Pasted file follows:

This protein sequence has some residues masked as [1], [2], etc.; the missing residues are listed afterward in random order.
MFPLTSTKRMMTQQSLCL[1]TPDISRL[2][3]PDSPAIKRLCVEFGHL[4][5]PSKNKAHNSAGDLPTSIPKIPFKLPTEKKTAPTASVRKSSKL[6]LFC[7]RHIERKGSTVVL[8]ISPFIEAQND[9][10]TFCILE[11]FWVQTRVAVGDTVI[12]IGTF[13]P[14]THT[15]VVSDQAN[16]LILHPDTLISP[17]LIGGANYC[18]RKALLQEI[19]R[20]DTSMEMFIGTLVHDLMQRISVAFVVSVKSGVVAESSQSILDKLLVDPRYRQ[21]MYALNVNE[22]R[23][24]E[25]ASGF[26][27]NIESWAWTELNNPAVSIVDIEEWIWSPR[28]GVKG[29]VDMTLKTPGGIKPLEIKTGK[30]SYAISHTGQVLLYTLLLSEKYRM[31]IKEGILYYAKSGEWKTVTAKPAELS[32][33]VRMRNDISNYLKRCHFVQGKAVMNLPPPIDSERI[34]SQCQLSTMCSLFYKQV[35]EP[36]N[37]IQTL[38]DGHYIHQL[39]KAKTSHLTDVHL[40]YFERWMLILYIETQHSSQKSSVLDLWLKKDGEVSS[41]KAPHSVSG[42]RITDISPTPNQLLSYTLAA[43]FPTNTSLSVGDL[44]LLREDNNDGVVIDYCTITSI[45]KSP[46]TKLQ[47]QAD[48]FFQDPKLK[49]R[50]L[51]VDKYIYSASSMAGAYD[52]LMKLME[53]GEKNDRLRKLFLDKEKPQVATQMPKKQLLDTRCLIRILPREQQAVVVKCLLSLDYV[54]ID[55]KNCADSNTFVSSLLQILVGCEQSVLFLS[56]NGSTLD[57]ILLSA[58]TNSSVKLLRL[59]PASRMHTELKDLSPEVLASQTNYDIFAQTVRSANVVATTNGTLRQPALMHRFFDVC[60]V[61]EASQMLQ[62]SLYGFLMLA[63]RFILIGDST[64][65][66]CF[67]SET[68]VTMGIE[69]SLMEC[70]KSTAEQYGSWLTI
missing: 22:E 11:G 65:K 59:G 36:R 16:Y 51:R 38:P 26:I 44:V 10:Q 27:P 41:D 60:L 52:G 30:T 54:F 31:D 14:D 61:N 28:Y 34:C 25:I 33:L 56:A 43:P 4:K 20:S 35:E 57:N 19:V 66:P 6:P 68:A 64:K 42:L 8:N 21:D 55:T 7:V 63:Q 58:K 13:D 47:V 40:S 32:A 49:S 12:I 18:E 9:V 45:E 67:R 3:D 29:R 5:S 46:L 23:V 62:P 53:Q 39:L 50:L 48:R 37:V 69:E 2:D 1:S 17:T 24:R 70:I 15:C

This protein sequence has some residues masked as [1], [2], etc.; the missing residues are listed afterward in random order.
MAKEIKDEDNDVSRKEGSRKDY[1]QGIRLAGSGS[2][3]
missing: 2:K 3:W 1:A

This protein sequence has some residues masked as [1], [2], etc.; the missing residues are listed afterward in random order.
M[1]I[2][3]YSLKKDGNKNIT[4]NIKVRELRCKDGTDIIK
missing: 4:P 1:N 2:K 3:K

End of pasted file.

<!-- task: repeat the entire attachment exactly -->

This protein sequence has some residues masked as [1], [2], etc.; the missing residues are listed afterward in random order.
MFPLTSTKRMMTQQSLCL[1]TPDISRL[2][3]PDSPAIKRLCVEFGHL[4][5]PSKNKAHNSAGDLPTSIPKIPFKLPTEKKTAPTASVRKSSKL[6]LFC[7]RHIERKGSTVVL[8]ISPFIEAQND[9][10]TFCILE[11]FWVQTRVAVGDTVI[12]IGTF[13]P[14]THT[15]VVSDQAN[16]LILHPDTLISP[17]LIGGANYC[18]RKALLQEI[19]R[20]DTSMEMFIGTLVHDLMQRISVAFVVSVKSGVVAESSQSILDKLLVDPRYRQ[21]MYALNVNE[22]R[23][24]E[25]ASGF[26][27]NIESWAWTELNNPAVSIVDIEEWIWSPR[28]GVKG[29]VDMTLKTPGGIKPLEIKTGK[30]SYAISHTGQVLLYTLLLSEKYRM[31]IKEGILYYAKSGEWKTVTAKPAELS[32][33]VRMRNDISNYLKRCHFVQGKAVMNLPPPIDSERI[34]SQCQLSTMCSLFYKQV[35]EP[36]N[37]IQTL[38]DGHYIHQL[39]KAKTSHLTDVHL[40]YFERWMLILYIETQHSSQKSSVLDLWLKKDGEVSS[41]KAPHSVSG[42]RITDISPTPNQLLSYTLAA[43]FPTNTSLSVGDL[44]LLREDNNDGVVIDYCTITSI[45]KSP[46]TKLQ[47]QAD[48]FFQDPKLK[49]R[50]L[51]VDKYIYSASSMAGAYD[52]LMKLME[53]GEKNDRLRKLFLDKEKPQVATQMPKKQLLDTRCLIRILPREQQAVVVKCLLSLDYV[54]ID[55]KNCADSNTFVSSLLQILVGCEQSVLFLS[56]NGSTLD[57]ILLSA[58]TNSSVKLLRL[59]PASRMHTELKDLSPEVLASQTNYDIFAQTVRSANVVATTNGTLRQPALMHRFFDVC[60]V[61]EASQMLQ[62]SLYGFLMLA[63]RFILIGDST[64][65][66]CF[67]SET[68]VTMGIE[69]SLMEC[70]KSTAEQYGSWLTI
missing: 22:E 11:G 65:K 59:G 36:R 16:Y 51:R 38:P 26:I 44:V 10:Q 27:P 41:D 60:L 52:G 30:T 54:F 31:D 14:D 61:N 28:Y 34:C 25:I 33:L 56:A 43:P 4:K 20:S 35:E 57:N 19:V 66:P 6:P 68:A 64:K 42:L 8:N 21:D 55:T 7:V 63:Q 58:K 13:D 47:V 40:S 32:A 49:S 12:I 18:E 9:V 45:E 67:R 3:D 29:R 5:S 46:L 23:V 62:P 53:Q 39:L 50:L 48:R 37:V 69:E 2:D 1:S 17:T 24:R 70:I 15:C

This protein sequence has some residues masked as [1], [2], etc.; the missing residues are listed afterward in random order.
MAKEIKDEDNDVSRKEGSRKDY[1]QGIRLAGSGS[2][3]
missing: 2:K 3:W 1:A

This protein sequence has some residues masked as [1], [2], etc.; the missing residues are listed afterward in random order.
M[1]I[2][3]YSLKKDGNKNIT[4]NIKVRELRCKDGTDIIK
missing: 4:P 1:N 2:K 3:K